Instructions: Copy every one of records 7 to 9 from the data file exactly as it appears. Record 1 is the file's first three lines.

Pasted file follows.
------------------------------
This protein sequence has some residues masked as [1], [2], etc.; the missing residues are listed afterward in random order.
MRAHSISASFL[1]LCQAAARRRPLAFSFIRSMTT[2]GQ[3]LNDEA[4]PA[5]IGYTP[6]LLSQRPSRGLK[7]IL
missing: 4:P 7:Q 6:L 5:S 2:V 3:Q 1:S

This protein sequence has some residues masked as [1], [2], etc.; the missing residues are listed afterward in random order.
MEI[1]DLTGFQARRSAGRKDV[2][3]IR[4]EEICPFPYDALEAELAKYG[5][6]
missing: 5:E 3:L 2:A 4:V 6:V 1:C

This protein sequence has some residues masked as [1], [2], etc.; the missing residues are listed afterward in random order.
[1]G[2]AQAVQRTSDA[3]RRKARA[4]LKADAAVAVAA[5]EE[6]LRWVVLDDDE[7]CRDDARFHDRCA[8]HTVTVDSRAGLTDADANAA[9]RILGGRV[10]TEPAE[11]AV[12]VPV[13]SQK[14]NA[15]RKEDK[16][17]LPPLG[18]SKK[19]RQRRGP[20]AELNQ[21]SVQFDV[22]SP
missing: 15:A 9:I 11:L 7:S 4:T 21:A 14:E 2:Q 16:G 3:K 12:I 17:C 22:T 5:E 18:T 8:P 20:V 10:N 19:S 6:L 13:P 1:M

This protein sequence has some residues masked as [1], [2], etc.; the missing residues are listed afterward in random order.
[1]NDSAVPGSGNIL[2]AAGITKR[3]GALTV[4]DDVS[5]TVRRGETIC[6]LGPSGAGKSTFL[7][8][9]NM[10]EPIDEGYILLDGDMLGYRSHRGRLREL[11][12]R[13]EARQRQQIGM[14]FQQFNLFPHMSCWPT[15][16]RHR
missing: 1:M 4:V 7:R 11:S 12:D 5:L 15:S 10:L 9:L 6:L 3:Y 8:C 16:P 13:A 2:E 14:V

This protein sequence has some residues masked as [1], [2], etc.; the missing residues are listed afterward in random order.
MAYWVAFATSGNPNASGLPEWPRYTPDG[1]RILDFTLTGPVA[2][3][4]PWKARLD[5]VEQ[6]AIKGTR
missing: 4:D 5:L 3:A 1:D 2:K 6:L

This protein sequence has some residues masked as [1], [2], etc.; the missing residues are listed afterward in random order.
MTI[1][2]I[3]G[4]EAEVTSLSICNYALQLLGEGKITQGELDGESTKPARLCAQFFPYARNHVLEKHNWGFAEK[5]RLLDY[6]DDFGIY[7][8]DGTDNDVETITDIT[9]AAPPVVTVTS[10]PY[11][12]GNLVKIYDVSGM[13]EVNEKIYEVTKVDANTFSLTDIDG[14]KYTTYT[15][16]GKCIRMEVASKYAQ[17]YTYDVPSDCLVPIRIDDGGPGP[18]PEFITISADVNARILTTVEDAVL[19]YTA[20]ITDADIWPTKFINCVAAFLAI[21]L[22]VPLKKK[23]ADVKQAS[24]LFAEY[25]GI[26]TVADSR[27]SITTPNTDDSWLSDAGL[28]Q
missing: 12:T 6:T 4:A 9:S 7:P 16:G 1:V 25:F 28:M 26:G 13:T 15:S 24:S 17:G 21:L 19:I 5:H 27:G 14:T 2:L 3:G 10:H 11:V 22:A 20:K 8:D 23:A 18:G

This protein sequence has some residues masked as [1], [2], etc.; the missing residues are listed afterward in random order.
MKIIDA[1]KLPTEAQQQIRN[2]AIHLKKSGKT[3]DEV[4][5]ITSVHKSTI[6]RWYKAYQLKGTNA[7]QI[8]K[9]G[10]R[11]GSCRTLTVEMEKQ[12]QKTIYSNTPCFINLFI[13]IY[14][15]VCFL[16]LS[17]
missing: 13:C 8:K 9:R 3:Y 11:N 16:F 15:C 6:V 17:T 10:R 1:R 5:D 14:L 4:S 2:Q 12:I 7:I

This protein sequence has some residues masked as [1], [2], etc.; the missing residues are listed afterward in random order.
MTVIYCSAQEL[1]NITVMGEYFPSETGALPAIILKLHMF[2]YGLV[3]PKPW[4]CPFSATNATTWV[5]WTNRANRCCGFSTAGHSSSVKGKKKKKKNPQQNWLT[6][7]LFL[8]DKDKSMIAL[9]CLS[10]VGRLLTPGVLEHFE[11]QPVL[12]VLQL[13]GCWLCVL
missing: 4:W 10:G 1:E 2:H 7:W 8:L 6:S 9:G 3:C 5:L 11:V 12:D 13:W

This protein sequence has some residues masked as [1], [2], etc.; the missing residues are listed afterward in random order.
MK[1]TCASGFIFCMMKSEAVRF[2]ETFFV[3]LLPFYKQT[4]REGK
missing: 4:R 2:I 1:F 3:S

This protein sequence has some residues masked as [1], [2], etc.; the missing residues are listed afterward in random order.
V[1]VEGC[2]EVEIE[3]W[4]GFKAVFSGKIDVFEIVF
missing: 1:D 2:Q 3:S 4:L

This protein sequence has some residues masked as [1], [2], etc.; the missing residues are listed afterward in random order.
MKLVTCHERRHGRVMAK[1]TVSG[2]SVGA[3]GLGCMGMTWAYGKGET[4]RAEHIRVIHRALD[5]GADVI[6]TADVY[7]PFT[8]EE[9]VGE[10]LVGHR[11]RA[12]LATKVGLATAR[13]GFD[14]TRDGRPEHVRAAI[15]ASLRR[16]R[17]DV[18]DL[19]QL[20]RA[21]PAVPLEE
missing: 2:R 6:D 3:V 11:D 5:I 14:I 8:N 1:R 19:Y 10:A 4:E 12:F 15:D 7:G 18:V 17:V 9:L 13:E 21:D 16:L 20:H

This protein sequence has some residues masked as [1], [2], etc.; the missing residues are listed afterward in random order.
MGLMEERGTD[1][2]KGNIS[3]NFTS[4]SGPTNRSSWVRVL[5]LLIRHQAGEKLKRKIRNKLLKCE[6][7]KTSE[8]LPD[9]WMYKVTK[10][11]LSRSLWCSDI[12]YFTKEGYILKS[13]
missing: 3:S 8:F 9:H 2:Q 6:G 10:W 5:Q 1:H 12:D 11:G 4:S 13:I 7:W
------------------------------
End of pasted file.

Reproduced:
This protein sequence has some residues masked as [1], [2], etc.; the missing residues are listed afterward in random order.
MKIIDA[1]KLPTEAQQQIRN[2]AIHLKKSGKT[3]DEV[4][5]ITSVHKSTI[6]RWYKAYQLKGTNA[7]QI[8]K[9]G[10]R[11]GSCRTLTVEMEKQ[12]QKTIYSNTPCFINLFI[13]IY[14][15]VCFL[16]LS[17]
missing: 13:C 8:K 9:R 3:Y 11:N 16:F 15:C 6:V 17:T 10:R 1:R 5:D 14:L 4:S 2:Q 12:I 7:I

This protein sequence has some residues masked as [1], [2], etc.; the missing residues are listed afterward in random order.
MTVIYCSAQEL[1]NITVMGEYFPSETGALPAIILKLHMF[2]YGLV[3]PKPW[4]CPFSATNATTWV[5]WTNRANRCCGFSTAGHSSSVKGKKKKKKNPQQNWLT[6][7]LFL[8]DKDKSMIAL[9]CLS[10]VGRLLTPGVLEHFE[11]QPVL[12]VLQL[13]GCWLCVL
missing: 4:W 10:G 1:E 2:H 7:W 8:L 6:S 9:G 3:C 5:L 11:V 12:D 13:W

This protein sequence has some residues masked as [1], [2], etc.; the missing residues are listed afterward in random order.
MK[1]TCASGFIFCMMKSEAVRF[2]ETFFV[3]LLPFYKQT[4]REGK
missing: 4:R 2:I 1:F 3:S